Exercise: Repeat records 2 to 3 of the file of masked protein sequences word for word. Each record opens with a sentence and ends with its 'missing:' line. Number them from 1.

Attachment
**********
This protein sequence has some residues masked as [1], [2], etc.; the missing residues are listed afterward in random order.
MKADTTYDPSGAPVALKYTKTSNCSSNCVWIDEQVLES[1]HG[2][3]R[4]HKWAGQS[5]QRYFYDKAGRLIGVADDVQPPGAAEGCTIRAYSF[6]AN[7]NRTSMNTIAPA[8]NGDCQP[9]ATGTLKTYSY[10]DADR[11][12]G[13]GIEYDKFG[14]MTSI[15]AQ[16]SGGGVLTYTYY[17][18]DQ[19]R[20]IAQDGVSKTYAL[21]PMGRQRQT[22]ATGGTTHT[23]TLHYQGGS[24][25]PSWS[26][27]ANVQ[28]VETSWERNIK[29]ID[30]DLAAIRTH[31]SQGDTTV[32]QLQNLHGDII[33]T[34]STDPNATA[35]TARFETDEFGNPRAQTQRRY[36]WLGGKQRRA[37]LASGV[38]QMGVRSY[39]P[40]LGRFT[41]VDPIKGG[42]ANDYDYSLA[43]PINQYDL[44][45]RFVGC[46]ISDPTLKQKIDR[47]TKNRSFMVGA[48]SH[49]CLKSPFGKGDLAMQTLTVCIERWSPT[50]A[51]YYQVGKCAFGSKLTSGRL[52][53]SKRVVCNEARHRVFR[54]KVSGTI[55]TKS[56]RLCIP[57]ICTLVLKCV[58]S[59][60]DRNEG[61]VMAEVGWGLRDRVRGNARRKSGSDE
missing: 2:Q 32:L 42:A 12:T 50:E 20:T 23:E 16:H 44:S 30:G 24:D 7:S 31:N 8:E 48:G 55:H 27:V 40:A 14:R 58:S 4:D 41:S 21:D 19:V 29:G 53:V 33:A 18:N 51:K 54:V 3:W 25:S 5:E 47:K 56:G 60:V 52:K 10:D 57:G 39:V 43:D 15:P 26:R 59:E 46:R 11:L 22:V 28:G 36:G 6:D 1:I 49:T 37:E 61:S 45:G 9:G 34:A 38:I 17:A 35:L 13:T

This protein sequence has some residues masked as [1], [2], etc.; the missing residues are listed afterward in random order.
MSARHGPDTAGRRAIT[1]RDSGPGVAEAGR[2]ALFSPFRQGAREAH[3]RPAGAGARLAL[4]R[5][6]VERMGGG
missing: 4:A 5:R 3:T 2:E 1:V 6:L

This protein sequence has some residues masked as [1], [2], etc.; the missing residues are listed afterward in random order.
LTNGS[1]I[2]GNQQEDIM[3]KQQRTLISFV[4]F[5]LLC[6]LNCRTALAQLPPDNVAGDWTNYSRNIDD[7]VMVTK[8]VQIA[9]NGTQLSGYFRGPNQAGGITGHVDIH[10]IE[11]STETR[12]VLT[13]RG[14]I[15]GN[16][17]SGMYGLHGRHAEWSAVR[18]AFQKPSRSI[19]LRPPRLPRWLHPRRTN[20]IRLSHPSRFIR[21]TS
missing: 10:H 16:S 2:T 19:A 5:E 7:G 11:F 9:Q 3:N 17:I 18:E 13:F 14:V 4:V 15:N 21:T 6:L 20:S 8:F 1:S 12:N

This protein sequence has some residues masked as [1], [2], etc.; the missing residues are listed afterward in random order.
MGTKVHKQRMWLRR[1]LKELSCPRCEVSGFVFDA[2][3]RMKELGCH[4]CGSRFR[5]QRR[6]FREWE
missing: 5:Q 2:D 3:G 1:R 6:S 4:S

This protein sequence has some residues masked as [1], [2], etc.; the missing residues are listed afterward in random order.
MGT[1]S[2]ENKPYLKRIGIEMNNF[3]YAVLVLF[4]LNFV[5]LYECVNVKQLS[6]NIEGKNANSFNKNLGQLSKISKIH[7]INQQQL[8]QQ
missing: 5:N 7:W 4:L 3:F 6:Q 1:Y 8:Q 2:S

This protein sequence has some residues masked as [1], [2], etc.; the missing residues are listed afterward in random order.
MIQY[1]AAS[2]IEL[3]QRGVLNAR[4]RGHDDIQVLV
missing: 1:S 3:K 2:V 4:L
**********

This protein sequence has some residues masked as [1], [2], etc.; the missing residues are listed afterward in random order.
MSARHGPDTAGRRAIT[1]RDSGPGVAEAGR[2]ALFSPFRQGAREAH[3]RPAGAGARLAL[4]R[5][6]VERMGGG
missing: 4:A 5:R 3:T 2:E 1:V 6:L

This protein sequence has some residues masked as [1], [2], etc.; the missing residues are listed afterward in random order.
LTNGS[1]I[2]GNQQEDIM[3]KQQRTLISFV[4]F[5]LLC[6]LNCRTALAQLPPDNVAGDWTNYSRNIDD[7]VMVTK[8]VQIA[9]NGTQLSGYFRGPNQAGGITGHVDIH[10]IE[11]STETR[12]VLT[13]RG[14]I[15]GN[16][17]SGMYGLHGRHAEWSAVR[18]AFQKPSRSI[19]LRPPRLPRWLHPRRTN[20]IRLSHPSRFIR[21]TS
missing: 10:H 16:S 2:T 19:A 5:E 7:G 11:F 9:Q 3:N 17:I 18:E 13:F 14:V 4:V 15:N 21:T 6:L 20:S 8:F 1:S 12:N